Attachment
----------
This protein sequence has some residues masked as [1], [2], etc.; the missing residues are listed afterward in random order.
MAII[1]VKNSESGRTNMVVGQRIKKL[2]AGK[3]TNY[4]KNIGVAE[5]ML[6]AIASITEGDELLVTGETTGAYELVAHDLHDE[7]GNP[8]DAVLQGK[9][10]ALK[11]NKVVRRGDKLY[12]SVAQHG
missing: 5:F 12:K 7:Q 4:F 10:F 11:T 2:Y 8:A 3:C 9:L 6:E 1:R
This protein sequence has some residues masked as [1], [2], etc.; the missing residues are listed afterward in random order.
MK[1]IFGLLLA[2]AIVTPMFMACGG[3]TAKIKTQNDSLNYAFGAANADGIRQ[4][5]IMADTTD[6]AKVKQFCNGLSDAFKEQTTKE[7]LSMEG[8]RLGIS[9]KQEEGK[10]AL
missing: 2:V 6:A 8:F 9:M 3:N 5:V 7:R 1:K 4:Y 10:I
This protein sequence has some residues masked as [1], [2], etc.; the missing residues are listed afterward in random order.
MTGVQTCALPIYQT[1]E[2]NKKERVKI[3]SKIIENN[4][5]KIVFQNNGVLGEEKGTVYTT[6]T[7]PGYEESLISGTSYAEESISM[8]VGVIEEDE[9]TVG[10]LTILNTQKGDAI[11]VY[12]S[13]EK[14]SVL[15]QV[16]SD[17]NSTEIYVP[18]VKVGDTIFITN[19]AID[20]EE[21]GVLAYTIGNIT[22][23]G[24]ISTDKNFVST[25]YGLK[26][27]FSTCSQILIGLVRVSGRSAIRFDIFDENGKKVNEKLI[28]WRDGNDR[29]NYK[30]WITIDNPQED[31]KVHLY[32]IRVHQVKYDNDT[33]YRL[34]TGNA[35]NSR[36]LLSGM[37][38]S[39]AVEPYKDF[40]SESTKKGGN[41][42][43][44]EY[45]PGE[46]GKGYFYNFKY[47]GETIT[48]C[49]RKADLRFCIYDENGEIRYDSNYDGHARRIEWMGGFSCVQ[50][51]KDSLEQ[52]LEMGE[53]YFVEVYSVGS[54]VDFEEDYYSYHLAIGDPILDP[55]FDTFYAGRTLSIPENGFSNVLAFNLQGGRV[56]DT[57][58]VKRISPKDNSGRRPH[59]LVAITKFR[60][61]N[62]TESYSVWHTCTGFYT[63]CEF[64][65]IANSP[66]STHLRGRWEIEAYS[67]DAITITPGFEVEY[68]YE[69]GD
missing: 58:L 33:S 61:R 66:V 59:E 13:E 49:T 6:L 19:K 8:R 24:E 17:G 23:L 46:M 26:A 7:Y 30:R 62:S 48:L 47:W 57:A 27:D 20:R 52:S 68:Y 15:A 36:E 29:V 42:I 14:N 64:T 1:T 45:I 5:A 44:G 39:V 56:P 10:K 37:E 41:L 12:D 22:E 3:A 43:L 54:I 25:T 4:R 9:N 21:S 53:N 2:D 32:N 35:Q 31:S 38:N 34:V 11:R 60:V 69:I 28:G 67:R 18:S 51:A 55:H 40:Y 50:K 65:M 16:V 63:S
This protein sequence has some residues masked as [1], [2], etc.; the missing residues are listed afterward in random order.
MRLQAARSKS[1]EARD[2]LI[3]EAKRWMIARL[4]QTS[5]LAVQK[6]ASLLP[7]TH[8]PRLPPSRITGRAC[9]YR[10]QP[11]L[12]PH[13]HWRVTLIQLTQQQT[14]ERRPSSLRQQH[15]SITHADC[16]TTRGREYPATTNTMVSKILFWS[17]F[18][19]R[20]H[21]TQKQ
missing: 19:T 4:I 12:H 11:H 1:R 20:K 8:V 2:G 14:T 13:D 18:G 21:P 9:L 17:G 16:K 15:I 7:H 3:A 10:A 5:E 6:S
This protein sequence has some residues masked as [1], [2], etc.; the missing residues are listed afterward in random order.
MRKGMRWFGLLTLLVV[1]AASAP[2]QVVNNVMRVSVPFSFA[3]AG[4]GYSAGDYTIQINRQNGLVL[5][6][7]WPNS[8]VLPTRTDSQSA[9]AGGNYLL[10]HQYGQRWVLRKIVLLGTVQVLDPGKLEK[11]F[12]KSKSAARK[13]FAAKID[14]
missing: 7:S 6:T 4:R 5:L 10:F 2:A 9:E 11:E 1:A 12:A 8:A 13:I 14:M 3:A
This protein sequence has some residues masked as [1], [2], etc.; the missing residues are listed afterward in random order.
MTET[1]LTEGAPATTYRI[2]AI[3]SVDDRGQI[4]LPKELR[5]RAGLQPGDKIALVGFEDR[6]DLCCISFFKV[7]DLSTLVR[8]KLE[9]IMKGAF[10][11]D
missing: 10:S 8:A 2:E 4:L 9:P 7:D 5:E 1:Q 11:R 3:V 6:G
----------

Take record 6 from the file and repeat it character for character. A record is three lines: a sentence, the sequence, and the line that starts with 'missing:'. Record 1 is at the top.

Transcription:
This protein sequence has some residues masked as [1], [2], etc.; the missing residues are listed afterward in random order.
MTET[1]LTEGAPATTYRI[2]AI[3]SVDDRGQI[4]LPKELR[5]RAGLQPGDKIALVGFEDR[6]DLCCISFFKV[7]DLSTLVR[8]KLE[9]IMKGAF[10][11]D
missing: 10:S 8:A 2:E 4:L 9:P 7:D 5:E 1:Q 11:R 3:V 6:G